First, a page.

Commentary: On Azealia Banks, Wale and the Lack of Black Male Support

Commentary: On Azealia Banks, Wale and the Lack of Black Male Support

Commentary: On Azealia Banks, Wale and the Lack of Black Male Support

Despite her mean insults, Banks is making some valid points about misogyny.

Published April 14, 2016

(Photos from left: Frederick M. Brown/Getty Images for LOGO,Paul Morigi/Getty Images for DIESEL)

I absolutely hate Twitter beefs. And the recent beef between rappers Azealia Banks and Wale isn’t any different.

The female rapper expressed that she feels Black men don’t support her and paint her as undesirable. When a fan tweeted her back saying “not all Black men,” she tweeted back: “They would, But they don't. Even when my suffering is public, no one steps out to protect me.”

 

Then out of nowhere, Wale inserted himself into the conversation, answering why folks may not have Banks’s back: “We are all terrified of you. Public embarrassment is a real fear. U prolly have thousands of ppl scared to say anything 2u.”

Clearly the fight escalated and got incredibly ugly, with Banks telling Wale that Black men should be in jail or even killed, Black men bring women like her down and that, until Black men can love Black women more, she’s checking for white men. Meanwhile, Wale dismissed her claims of sexism saying that he stands up for women, but only those who “deserve it.”

Sigh.

Now, I do not condone Banks’s verbal violence because it’s unnecessary and counterproductive. Same as trying to say that white men, the gatekeepers of power and the main oppressors, are better for Black women romantically. And while Banks has a history of being hostile on social media, Kanye West is just as bad and problematic, especially when he comes for women such as Amber Rose. And yet it's funny how folks like Wale don’t have much to say about that. Matter of fact, they have been pretty silent.

Which leads me to a larger point.

Even with Banks’s rage and, at times, illogical comments, let’s not throw the baby out with the bathwater here. Really ask yourself: Why is it so hard for so many Black men to stand up and support Black women?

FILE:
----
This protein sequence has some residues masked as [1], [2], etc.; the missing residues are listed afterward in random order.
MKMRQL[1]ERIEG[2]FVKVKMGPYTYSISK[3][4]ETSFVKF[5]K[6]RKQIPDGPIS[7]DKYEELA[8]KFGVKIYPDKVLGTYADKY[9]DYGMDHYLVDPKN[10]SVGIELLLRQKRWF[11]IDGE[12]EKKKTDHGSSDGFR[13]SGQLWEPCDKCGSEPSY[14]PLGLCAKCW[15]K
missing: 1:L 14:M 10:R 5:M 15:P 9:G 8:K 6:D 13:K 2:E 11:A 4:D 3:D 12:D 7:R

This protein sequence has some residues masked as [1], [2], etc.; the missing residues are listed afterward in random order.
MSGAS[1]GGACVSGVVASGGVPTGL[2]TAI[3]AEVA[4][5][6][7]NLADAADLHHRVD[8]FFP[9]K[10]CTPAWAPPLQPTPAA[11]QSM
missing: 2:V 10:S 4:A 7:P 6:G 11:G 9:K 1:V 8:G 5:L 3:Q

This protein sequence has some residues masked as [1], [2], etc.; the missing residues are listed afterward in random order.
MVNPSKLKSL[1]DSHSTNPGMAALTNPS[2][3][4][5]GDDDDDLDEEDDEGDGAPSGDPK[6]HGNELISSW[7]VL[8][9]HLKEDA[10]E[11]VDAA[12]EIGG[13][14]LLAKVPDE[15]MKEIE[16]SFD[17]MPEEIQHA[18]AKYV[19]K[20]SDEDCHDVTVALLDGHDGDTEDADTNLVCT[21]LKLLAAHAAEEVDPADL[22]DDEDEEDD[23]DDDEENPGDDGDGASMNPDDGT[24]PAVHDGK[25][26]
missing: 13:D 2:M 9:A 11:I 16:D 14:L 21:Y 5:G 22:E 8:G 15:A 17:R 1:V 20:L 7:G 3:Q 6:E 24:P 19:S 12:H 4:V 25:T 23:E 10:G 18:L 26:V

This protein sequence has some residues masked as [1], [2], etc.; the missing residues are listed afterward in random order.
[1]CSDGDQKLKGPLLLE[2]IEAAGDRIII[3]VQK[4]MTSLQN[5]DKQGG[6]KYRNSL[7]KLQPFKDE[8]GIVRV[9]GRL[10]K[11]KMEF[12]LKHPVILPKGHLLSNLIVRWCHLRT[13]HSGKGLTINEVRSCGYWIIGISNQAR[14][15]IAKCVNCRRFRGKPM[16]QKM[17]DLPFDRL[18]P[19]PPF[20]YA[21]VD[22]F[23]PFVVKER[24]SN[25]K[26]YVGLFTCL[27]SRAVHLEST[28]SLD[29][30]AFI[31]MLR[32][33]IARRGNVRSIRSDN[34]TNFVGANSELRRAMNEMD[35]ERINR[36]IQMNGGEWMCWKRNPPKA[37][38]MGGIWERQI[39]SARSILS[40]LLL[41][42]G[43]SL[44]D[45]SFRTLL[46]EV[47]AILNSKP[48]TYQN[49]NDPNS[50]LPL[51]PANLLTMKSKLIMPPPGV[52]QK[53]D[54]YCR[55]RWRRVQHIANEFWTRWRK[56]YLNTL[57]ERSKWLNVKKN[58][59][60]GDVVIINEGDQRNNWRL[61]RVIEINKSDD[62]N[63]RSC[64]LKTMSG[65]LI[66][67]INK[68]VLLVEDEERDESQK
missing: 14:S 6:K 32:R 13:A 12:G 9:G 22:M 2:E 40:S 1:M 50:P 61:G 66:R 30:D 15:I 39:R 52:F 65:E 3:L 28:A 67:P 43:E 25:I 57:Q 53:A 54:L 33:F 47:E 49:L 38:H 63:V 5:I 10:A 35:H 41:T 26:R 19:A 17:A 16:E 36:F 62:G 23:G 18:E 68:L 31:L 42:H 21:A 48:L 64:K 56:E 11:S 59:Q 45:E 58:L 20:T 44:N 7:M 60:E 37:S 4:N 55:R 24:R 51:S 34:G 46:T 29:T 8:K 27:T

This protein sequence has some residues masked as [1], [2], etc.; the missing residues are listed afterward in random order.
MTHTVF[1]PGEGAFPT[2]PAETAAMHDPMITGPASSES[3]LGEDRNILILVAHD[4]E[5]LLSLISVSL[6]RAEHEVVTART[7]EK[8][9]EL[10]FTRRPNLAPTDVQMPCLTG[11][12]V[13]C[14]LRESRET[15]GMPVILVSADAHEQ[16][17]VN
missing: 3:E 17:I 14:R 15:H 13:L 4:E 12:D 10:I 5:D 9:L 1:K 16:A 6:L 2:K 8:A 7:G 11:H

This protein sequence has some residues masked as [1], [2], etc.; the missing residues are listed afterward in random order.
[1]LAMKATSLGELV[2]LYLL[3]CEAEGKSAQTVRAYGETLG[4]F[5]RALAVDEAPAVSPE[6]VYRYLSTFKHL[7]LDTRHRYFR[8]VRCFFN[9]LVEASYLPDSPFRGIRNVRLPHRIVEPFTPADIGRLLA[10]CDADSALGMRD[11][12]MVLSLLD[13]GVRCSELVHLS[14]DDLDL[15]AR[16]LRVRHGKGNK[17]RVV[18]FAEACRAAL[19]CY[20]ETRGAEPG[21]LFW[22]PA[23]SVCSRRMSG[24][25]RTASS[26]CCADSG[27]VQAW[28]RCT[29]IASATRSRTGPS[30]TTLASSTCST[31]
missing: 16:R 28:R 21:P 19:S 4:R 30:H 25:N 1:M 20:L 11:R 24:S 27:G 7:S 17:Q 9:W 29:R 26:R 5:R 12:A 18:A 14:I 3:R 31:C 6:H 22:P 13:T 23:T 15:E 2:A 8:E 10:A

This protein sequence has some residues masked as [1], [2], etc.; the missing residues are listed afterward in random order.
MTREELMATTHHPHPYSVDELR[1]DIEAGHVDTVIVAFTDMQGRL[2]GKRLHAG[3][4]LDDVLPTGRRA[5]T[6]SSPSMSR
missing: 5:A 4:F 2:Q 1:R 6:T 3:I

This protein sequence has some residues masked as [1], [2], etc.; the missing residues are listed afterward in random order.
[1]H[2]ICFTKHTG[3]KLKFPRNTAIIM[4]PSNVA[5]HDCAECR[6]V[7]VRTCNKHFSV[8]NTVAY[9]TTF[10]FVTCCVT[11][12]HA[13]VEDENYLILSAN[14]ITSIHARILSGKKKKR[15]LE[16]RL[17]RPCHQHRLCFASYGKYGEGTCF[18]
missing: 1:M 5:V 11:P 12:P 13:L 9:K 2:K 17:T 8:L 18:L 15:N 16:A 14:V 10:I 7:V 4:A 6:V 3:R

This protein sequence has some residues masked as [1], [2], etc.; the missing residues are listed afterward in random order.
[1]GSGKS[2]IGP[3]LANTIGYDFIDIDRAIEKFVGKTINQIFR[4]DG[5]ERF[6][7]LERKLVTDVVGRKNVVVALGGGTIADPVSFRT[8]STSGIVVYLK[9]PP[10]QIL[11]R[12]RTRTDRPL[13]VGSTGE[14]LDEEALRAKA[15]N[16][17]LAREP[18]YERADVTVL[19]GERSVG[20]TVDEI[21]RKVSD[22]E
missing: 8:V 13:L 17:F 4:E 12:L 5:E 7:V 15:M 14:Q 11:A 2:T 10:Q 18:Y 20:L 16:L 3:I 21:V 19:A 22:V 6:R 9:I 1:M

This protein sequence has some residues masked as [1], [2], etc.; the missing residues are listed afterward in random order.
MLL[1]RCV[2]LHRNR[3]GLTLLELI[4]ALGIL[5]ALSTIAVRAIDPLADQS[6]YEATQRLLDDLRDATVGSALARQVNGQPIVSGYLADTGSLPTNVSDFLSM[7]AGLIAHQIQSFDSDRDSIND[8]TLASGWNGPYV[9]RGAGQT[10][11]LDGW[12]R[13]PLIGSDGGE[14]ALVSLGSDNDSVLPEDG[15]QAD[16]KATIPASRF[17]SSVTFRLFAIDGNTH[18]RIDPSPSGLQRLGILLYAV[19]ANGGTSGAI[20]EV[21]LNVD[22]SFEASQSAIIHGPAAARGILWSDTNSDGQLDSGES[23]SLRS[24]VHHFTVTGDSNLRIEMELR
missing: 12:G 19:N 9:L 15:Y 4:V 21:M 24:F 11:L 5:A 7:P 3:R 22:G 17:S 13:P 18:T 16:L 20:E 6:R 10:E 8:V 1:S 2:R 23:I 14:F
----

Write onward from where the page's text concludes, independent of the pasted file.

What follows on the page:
Case in point: When Banks came for Iggy Azalea, calling her out for cultural appropriation, racism and lack of talent, it was truly jarring to see rappers like T.I., will.i.am, Kendrick Lamar and Lupe Fiasco dismiss Banks to fall on her sword. But initially, why was it so hard to support what Banks was saying?

Maybe that answer partially lies in one of Wale’s responses.

Like he said, he believes that certain Black women don’t “deserve” to be protected and supported, which in itself is incredibly problematic. Now, I get that Banks is prone to snapping off and talks sideways at times, but that doesn’t mean she shouldn’t be supported or loved. Ain’t she our sister?

If she’s not worthy, I would love to know which women Wale believes are.

But this can’t be all blamed on respectability politics, because no matter who the “good” Black women are, it still feels like that support isn’t strong. For all of us who march for the lives of slain Black men like Trayvon Martin and Mike Brown, where are the Black men rallying for Sandra Bland and Rekyia Boyd?

A few years ago, when Psychology Today wrote that awful article about how unattractive Black women were, where were the fellas with their Twitter fingers reaffirming our beauty? When Black women are raped, where are the brothas believing them instead of asking questions such as “What was she wearing?” Or when men like Steve Harvey and Tyrese constantly spew that Black women are too materialistic, loud, aggressive and problematic, where are the other prominent Black male voices to counter that noise?

Hmmmm…

So, no, you don’t have to like Banks, her antics or her insults, but it cannot be denied that she’s making some really important points about misogyny and the lack of support for Black women in our community. Hopefully folks can get past Banks’s polarizing persona to get that.

The opinions expressed here do not necessarily reflect those of BET Networks.



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Written by Kellee Terrell

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